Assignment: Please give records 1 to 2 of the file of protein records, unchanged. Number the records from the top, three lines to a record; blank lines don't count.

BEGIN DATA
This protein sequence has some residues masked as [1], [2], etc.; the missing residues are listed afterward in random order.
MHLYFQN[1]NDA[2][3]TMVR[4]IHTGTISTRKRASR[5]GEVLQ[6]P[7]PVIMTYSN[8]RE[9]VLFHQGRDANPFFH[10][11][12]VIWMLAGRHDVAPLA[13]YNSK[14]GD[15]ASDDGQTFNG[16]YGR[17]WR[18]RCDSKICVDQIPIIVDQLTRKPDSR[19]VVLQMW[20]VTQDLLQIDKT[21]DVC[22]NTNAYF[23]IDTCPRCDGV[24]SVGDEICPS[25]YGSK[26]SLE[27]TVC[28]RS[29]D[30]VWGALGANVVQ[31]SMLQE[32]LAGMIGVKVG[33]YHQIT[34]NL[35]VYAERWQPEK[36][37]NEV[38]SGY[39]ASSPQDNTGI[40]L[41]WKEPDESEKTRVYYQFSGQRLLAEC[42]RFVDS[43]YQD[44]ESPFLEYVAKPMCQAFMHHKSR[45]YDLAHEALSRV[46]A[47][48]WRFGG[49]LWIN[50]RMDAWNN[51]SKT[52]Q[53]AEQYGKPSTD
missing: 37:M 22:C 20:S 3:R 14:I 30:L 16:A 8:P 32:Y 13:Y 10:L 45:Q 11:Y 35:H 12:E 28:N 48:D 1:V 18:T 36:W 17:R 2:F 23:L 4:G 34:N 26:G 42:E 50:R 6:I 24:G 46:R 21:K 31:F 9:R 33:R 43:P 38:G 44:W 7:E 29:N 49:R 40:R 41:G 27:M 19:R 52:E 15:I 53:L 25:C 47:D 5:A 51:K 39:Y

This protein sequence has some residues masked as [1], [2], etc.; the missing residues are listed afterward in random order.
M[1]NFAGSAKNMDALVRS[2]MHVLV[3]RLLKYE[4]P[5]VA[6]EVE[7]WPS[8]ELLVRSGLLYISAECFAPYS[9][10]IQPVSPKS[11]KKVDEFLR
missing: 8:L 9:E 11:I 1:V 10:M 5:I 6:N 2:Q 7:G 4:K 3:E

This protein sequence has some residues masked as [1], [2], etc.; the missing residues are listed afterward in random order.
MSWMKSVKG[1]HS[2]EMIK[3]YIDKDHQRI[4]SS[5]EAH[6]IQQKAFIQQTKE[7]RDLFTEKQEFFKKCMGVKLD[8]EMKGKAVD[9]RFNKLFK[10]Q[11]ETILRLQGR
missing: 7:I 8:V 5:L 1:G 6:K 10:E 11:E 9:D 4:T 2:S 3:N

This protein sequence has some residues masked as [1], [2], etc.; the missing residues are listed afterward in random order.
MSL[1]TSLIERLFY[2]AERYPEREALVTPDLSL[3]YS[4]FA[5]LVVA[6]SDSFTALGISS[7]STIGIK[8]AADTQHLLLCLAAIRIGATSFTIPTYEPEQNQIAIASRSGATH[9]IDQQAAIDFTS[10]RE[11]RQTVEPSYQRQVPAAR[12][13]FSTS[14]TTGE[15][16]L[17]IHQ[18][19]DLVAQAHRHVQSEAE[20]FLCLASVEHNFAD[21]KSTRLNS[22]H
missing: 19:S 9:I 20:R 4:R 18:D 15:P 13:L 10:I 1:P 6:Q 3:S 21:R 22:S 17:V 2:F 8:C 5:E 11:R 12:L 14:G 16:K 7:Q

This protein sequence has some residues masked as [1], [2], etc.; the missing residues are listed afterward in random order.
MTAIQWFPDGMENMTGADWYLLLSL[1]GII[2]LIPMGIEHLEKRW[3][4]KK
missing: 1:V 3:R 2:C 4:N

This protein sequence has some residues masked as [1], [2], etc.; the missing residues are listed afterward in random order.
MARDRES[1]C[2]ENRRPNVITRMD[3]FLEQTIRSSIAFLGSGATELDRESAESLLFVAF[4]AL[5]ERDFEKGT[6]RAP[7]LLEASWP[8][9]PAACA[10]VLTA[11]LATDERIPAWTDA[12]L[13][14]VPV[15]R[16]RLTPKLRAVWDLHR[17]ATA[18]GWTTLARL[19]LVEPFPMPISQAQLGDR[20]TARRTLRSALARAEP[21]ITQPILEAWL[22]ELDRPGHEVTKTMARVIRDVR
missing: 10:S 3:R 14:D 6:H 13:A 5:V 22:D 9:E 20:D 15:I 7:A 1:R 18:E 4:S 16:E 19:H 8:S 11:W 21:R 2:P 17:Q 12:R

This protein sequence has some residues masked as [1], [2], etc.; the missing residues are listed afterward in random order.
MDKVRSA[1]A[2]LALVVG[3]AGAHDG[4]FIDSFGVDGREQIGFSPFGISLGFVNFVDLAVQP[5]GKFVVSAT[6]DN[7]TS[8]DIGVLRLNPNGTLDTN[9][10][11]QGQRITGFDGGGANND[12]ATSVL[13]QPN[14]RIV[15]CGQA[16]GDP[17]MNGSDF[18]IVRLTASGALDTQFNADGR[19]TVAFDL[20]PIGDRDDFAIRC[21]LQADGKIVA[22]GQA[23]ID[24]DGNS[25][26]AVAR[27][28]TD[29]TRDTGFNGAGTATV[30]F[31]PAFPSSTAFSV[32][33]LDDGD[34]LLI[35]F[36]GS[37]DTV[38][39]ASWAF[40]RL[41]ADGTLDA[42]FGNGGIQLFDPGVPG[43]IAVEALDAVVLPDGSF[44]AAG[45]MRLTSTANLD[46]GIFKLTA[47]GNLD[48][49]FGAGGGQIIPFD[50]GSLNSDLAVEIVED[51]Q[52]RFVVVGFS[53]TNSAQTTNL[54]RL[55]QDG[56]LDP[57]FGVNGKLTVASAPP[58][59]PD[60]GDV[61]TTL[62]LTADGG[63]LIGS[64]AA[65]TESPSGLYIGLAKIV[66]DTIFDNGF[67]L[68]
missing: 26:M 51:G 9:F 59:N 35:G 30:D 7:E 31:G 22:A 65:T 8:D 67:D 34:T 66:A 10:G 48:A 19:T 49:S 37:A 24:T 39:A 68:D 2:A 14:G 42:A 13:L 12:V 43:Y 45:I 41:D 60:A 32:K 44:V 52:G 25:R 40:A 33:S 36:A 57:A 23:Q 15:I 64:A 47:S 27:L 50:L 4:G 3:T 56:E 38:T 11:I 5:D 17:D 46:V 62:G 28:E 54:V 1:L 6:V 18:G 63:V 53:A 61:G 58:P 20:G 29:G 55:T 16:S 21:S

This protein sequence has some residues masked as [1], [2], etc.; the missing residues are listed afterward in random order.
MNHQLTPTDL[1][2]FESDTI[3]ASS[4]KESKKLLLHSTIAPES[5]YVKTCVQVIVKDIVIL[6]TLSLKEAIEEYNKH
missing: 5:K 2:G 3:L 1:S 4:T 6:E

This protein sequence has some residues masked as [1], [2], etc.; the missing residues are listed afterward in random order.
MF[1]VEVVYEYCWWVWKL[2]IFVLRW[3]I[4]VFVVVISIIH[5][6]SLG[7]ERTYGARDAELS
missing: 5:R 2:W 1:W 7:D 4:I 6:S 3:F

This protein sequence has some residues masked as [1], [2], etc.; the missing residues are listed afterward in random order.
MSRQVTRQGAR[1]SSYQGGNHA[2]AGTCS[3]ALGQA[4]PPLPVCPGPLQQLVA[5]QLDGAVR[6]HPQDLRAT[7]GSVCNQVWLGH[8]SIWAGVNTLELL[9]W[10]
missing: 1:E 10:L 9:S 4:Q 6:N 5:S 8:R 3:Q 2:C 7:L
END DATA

This protein sequence has some residues masked as [1], [2], etc.; the missing residues are listed afterward in random order.
MHLYFQN[1]NDA[2][3]TMVR[4]IHTGTISTRKRASR[5]GEVLQ[6]P[7]PVIMTYSN[8]RE[9]VLFHQGRDANPFFH[10][11][12]VIWMLAGRHDVAPLA[13]YNSK[14]GD[15]ASDDGQTFNG[16]YGR[17]WR[18]RCDSKICVDQIPIIVDQLTRKPDSR[19]VVLQMW[20]VTQDLLQIDKT[21]DVC[22]NTNAYF[23]IDTCPRCDGV[24]SVGDEICPS[25]YGSK[26]SLE[27]TVC[28]RS[29]D[30]VWGALGANVVQ[31]SMLQE[32]LAGMIGVKVG[33]YHQIT[34]NL[35]VYAERWQPEK[36][37]NEV[38]SGY[39]ASSPQDNTGI[40]L[41]WKEPDESEKTRVYYQFSGQRLLAEC[42]RFVDS[43]YQD[44]ESPFLEYVAKPMCQAFMHHKSR[45]YDLAHEALSRV[46]A[47][48]WRFGG[49]LWIN[50]RMDAWNN[51]SKT[52]Q[53]AEQYGKPSTD
missing: 37:M 22:C 20:S 3:R 14:I 30:L 16:A 8:P 32:Y 13:Y 10:L 45:Q 11:Y 35:H 12:E 28:N 48:D 1:V 18:T 36:W 17:R 2:F 23:L 4:G 34:N 26:G 42:E 50:R 6:I 24:G 46:R 21:K 31:F 9:R 33:R 43:P 38:G 44:W 7:E 29:N 49:R 40:R 41:G 27:M 19:R 52:E 15:I 53:L 25:C 47:D 5:A 51:K 39:Y

This protein sequence has some residues masked as [1], [2], etc.; the missing residues are listed afterward in random order.
M[1]NFAGSAKNMDALVRS[2]MHVLV[3]RLLKYE[4]P[5]VA[6]EVE[7]WPS[8]ELLVRSGLLYISAECFAPYS[9][10]IQPVSPKS[11]KKVDEFLR
missing: 8:L 9:E 11:I 1:V 10:M 5:I 6:N 2:Q 7:G 4:K 3:E